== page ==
HAWAII'S BRIAN SCHATZ SWORN INTO SENATE. Politico's Seung Min Kim reports, "Hawaii Lt. Gov. Brian Schatz was sworn in to the Senate Thursday afternoon to replace Sen. Daniel Inouye (D-Hawaii), who died last week of respiratory complications. 'I was pleased to have my family here with me,' Schatz said in brief comments after he was sworn in. 'And of course, we're hopeful to get right to work on averting the fiscal cliff.' Despite his relative youth - he's 40 - and just being sworn in, Schatz will be Hawaii's senior senator. Sen. Daniel Akaka (D-Hawaii) is retiring and will be replaced by Rep. Mazie Hirono (D-Hawaii), who is set to be sworn in next week when the 113th Congress begins."

BUDGET WRITERS AT PENTAGON MOVE FORWARD DESPITE SPENDING THREAT. The Hill's Carlo Munoz reports, "The Pentagon is pretending the threat of the "fiscal cliff" doesn't exist when it comes to the Defense Department's 2014 budget. Budget planners are preparing their 2014 budget as if lawmakers will avoid the spending cuts known as sequestration that are scheduled to hit the Pentagon in January."


-OP-ED: THE SENATE SHOULD BLOCK AN END RUN ON NUCLEAR ARMS. John Bolton and John Yoo penned an op-ed in the Wall Street Journal calling for the senate to block an end run on nuclear arms. "President Obama has made eliminating all nuclear weapons his signature policy. In 2011, his New Start Treaty committed the United States to a ceiling of 700 strategic delivery vehicles and 1,550 strategic warheads," Bolton and Yoo write. "Now, as he promised in March, he seeks even deeper reductions through "a step we have never taken before-reducing not only our strategic nuclear warheads, but also tactical weapons and warheads in reserve." But the president faces the Constitution's requirement that two-thirds of the Senate consent to any treaty. In 2010, the Senate ratified New Start with a vote of 71-26, but only after ending a filibuster with the exact 67 votes needed for a treaty. After his nasty re-election campaign, partisan budget wrangling and unfulfilled promises to modernize our nuclear stockpile, Mr. Obama will have a hard time finding 12 Republican senators to support any new nuclear deal with Russia. Senators should block end-runs around the Constitution's treaty clause."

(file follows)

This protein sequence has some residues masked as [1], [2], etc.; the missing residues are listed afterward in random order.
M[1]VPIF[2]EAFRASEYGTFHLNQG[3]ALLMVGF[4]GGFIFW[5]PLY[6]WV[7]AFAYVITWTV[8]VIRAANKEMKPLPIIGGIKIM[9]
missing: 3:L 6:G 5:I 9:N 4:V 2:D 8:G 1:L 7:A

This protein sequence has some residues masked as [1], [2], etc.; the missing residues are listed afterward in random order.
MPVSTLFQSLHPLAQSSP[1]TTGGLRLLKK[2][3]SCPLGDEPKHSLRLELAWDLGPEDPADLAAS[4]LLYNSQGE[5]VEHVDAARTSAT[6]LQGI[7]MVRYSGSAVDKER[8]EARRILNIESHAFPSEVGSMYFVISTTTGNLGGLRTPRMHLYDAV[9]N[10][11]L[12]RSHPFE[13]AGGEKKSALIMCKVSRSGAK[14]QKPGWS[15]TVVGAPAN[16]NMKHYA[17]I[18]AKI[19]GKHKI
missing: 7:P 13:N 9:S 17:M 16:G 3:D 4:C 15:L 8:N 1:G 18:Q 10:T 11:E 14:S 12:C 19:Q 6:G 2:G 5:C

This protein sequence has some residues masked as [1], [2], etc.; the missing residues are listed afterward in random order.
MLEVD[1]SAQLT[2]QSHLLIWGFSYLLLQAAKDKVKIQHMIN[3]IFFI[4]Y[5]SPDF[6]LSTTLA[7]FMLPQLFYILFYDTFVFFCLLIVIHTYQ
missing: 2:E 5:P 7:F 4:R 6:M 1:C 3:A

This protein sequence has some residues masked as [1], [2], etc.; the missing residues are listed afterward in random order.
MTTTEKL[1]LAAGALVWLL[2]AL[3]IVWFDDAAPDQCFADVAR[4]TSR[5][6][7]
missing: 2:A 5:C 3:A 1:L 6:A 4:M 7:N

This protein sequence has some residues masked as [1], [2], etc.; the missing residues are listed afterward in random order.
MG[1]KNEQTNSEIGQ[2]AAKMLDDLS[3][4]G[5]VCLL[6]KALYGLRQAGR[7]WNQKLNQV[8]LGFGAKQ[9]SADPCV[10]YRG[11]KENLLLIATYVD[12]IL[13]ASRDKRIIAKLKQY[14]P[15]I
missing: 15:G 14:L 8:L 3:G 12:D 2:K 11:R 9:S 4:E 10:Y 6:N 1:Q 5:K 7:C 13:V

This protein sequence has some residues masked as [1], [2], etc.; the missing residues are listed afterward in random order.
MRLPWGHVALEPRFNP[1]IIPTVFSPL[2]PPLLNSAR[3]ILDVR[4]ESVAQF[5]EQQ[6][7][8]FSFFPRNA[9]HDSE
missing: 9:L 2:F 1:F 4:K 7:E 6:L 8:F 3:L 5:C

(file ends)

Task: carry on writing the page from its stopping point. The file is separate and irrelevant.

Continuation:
@politicalwire: Why neither side wants a fiscal cliff deal …

@ChadPergram: Republican Study Cmte Chair Jim Jordan: Sen Reid and his colleagues should accept the House-passed plan or approve an acceptable alternative

@markknoller: No one holds out much hope the group can reach a deal to avert the fiscal cliff on Tuesday, but stranger things have happened.

@thegarance: "what on earth is Washington doing setting cat policy - polydactyl or otherwise - for Key West, Fla.?"

@jackshafer: But consider the upside. RT @mlcalderone: "112th Congress Set To Become Most Unproductive Since 1940s"

@kelleymc: Wishing @susquinn a very happy birthday! xo